- The Washington Times - Friday, March 21, 2003

The moral limits of international commerce

Bruce Bartlett has always opposed economic sanctions because he believes in free international commerce as a philosophical principle ("Trade sanction futility," Commentary, Wednesday). Yet, what would have been the result if Saddam Hussein of Iraq had enjoyed unrestricted access to world commerce in the past decade?

We know that he manipulated the "oil-for-food" program and engaged in smuggling to obtain resources to support his weapons programs. But this was inefficient and did not provide Iraq with enough resources to complete its nuclear program or modernize its armed forces. But if Saddam had had substantially more money and more open trading opportunities, he undoubtedly would have made more progress and today present a challenge far more difficult to confront.

Too much of the sanctions debate has centered on the false notion that sanctions alone can topple a regime. The real purpose of sanctions is to limit the resources an opponent has available to support his ambitions. Sanctions may persuade a government to change its policies, or weaken it enough so that it may be contained. Or they may retard its growth so we may stay well ahead of it in power.

If conflict still comes, our troops will be very happy for every capability the enemy does not have because sanctions denied our enemy the means to acquire it.

Mr. Bartlett's desire that traders be allowed to make money regardless of the consequences is not just untenable in our dangerous world, it is immoral.


WILLIAM R. HAWKINS

Senior fellow

U.S. Business and Industry Council

Washington

Guatemala's drug record

The government of Guatemala has made significant progress in its anti-drug efforts, prompting John Hamilton, the U.S. ambassador, to express his satisfaction and commitment to work with the Portillo administration. So I was disheartened to read the article "U.S. agents see drug flow via Guatemala on increase" (Nation, March 11).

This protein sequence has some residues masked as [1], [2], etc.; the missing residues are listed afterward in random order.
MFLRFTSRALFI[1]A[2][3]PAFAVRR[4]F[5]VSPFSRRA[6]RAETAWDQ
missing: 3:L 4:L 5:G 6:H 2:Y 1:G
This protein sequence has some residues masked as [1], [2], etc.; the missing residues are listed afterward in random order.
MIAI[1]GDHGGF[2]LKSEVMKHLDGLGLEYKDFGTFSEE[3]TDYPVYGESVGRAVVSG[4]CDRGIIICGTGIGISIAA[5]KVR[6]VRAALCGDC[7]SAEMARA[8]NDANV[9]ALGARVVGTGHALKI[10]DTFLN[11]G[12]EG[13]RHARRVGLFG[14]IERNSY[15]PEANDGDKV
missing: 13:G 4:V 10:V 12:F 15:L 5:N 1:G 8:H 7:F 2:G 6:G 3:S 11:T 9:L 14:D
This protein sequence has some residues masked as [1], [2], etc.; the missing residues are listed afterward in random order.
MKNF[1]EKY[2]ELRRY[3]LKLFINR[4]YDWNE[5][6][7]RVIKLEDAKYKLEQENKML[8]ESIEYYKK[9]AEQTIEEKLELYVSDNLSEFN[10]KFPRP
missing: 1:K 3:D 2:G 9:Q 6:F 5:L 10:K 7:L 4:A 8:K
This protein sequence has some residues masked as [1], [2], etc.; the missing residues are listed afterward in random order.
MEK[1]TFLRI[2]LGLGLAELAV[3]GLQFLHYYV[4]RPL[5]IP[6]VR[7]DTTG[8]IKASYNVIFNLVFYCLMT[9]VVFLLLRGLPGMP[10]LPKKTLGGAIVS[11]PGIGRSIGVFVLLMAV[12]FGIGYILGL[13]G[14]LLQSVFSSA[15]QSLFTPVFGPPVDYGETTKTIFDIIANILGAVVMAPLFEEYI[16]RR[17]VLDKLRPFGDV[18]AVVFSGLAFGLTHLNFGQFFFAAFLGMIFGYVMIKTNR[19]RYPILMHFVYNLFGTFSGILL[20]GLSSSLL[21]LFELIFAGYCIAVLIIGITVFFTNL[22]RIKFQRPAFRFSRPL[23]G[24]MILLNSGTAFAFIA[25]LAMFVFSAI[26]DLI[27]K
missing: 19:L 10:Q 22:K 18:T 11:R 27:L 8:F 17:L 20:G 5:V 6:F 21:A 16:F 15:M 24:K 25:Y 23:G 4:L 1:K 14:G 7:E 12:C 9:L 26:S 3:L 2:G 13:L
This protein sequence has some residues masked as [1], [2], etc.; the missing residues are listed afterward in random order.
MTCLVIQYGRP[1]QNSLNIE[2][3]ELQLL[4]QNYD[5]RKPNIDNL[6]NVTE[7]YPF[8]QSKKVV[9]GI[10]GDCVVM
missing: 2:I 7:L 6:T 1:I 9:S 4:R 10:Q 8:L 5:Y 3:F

The article unfortunately focused on old State Department reports and relayed only one side of the issue. The government of Guatemala and President Alfonso Portillo are working aggressively with the Unites States to stem the damaging flow of drugs through our country. In the past two weeks alone, Guatemala has made several key arrests that resulted in breaking up a drug-trafficking operation, dismantled a drug processing lab, seized 176 kilos of cocaine and 500 pounds of ephedrine (ecstasy) and destroyed more than 1,500 kilos of other illicit drugs. In the same time period, Guatemala cooperated with U.S. authorities by agreeing to extradite a suspect in a drug-related double homicide back to the United States. Also, in an unprecedented move earlier this month, Guatemala took full institutional responsibility before the Inter-American Court of Human Rights in the 1990 murder of anthropologist Myrna Mack Chang case.

These are a few examples of the proactive reforms the Portillo administration has undertaken to stop the flow of drugs through its country and respect international standards of human rights. Sadly, neither I nor any member of the embassy received a call asking for our comment on the issue on which our government is so focused.


ANTONIO ARENALES

Ambassador

Embassy of Guatemala

Washington

Giving builders a boost

Living in the lofty environs of a think tank, as Alan Reynolds does, must offer rare air ("High-income builder's subsidy," Commentary, March 2). For practitioners in the trenches, fighting to revitalize communities by channeling private investment into creating and rehabilitating affordable housing, his column doesn't quite ring true.

The National Association of Affordable Housing Lenders' (NAAHL) 200 member organizations including more than 45 nonprofit providers have spent decades in community development and revitalization. They know: Since 1986, the Low Income Housing Tax Credit (LIHTC) has generated more than $6 billion annually in private equity investment in more than 1.5 million affordable apartments nationwide. It produces virtually all of this country's affordable rental housing and is involved in 40 percent of all multifamily housing starts. These corporate investments account for about 98 percent of the equity capital generated by the LIHTC.